At this point I want to point out that there are two versions of Game of the Generals. There is both an electronic and non-electronic version of the game. In the electronic version the game’s computer compares the strength of the two pieces. In the non-electronic version you need a third person whose only job is to compare the two pieces in battle and remove the less powerful piece. Of the two versions I ended up finding the non-electronic version. The main reason I can’t comment further on the arbiter mechanic is because I wasn’t able to use it. I just didn’t think it was worth it to force another person to sit there watching the game. This is why I would highly recommend the electronic version of the game if you can find it.

The second biggest difference between Stratego and Game of the Generals is the distribution of the pieces. Game of the Generals has 21 pieces while Stratego has 30 or 40 pieces (depending on the version). Having less pieces impacts the game in a couple different ways. First most games of Game of the Generals should be shorter since there are less pieces that that can be captured which should make it easier to find the other player’s flag. Having fewer pieces on the board also adds flexibility when initially setting up your pieces. Stratego has you fill every space on your side of the board. With less pieces there is more maneuverability early in the game since a player has six empty spaces when they set up the board. The maneuverability is also helped by Game of the Generals eliminating the two lakes in the middle of the board.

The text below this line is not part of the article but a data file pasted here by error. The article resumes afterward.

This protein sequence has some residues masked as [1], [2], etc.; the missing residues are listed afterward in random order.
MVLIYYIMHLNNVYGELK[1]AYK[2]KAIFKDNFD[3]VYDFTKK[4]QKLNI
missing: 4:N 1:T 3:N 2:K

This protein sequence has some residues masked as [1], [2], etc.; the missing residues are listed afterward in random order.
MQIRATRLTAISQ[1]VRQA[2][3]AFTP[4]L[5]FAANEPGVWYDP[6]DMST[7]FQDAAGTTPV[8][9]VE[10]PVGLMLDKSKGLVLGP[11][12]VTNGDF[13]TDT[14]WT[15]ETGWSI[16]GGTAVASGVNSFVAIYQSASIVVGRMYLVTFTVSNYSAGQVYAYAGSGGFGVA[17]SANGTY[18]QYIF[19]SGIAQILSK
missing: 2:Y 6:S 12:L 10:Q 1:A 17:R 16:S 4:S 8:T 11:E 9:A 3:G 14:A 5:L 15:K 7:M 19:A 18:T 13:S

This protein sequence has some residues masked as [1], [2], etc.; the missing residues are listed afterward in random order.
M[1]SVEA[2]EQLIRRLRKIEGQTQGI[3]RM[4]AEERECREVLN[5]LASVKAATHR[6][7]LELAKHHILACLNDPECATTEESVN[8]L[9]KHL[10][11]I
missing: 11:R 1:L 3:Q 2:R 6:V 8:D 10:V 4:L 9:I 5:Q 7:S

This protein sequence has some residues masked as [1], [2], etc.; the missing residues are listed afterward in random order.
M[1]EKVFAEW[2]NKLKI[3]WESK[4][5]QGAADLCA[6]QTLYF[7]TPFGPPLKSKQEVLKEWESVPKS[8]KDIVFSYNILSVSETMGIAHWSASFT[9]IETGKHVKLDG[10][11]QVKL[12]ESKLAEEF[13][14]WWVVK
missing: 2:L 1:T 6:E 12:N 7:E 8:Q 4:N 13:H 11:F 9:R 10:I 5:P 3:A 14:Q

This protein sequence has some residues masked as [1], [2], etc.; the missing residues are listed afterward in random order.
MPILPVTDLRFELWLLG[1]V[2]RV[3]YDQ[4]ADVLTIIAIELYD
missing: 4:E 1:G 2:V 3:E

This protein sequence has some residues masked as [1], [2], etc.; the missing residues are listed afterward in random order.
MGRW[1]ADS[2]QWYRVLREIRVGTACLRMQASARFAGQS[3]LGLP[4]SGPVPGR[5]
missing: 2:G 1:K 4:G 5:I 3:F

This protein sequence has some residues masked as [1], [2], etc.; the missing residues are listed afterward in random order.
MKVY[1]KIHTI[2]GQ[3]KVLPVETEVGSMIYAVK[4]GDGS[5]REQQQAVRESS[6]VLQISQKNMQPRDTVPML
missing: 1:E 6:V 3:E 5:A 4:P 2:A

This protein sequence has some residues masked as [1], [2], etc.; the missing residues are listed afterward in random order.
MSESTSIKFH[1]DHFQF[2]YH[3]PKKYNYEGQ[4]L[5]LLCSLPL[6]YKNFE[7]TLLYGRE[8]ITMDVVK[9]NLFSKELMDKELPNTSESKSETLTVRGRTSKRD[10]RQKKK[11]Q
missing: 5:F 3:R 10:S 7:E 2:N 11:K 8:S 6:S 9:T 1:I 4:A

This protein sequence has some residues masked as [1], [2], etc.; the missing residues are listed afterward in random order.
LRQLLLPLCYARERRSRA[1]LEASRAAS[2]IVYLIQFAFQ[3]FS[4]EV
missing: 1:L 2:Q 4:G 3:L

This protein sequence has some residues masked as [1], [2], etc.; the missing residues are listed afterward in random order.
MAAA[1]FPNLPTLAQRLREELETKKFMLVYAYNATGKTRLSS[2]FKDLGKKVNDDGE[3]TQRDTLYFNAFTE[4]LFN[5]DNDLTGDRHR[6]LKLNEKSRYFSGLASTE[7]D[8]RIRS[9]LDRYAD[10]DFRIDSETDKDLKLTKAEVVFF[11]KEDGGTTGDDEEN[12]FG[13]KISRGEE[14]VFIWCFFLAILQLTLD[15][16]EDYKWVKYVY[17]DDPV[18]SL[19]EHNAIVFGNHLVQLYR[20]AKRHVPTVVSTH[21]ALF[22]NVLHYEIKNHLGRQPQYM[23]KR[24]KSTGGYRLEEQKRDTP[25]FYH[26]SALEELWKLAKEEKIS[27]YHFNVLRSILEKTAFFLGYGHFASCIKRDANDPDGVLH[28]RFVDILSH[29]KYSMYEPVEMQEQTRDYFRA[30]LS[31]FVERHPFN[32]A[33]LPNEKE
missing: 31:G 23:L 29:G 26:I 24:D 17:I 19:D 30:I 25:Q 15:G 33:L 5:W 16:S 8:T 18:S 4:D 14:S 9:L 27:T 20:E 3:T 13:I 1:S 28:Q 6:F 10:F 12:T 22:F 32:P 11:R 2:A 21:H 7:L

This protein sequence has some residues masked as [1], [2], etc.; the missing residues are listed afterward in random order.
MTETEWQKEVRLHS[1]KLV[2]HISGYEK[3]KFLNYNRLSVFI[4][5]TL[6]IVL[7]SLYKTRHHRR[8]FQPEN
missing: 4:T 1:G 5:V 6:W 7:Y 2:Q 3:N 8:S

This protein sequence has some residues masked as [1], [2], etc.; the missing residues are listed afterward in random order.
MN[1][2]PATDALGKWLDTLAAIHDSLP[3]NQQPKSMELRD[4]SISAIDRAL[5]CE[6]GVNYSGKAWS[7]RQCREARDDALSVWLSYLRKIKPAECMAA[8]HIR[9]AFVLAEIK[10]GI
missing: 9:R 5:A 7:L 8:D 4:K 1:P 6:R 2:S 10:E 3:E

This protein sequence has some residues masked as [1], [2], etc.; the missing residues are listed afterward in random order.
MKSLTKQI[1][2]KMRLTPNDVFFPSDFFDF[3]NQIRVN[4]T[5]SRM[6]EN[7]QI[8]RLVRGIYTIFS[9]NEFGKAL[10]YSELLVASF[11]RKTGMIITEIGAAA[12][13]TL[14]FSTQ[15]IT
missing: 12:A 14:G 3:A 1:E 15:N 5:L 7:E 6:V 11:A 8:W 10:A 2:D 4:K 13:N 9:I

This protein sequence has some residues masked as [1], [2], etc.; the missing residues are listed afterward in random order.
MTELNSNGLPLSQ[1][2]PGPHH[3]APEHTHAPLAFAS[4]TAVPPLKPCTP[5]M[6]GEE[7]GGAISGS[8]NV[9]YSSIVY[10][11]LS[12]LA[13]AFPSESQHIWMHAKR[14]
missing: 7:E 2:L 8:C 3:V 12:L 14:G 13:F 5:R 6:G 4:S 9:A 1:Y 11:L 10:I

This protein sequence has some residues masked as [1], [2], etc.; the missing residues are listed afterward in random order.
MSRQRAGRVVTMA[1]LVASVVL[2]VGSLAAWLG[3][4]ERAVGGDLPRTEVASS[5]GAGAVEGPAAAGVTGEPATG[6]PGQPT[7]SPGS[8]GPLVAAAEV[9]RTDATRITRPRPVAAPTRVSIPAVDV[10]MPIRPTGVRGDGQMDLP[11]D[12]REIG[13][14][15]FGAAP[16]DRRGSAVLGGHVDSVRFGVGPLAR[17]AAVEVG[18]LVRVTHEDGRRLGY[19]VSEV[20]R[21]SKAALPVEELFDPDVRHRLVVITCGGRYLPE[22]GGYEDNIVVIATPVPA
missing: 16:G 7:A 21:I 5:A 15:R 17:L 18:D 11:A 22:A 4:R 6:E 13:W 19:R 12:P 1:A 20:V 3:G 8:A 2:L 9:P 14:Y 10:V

With less pieces the distribution of the pieces is also different. The distribution of some of the ranks have been reduced. The idea of miners and mines have been removed entirely from Game of the Generals. For the most part the abilities of the mine seem to have been given to the spy. The spy acts similar to the mine while also being able to move and not be destroyed when attacked. This makes the spy really powerful since it can eliminate every piece except for privates. I don’t particularly like this change since the spies are way too powerful as they can pretty easily mow through the opponent’s lines if they can avoid privates. I also have always liked the idea of the mines in Stratego since they do a good job of making a player cautious of being too aggressive.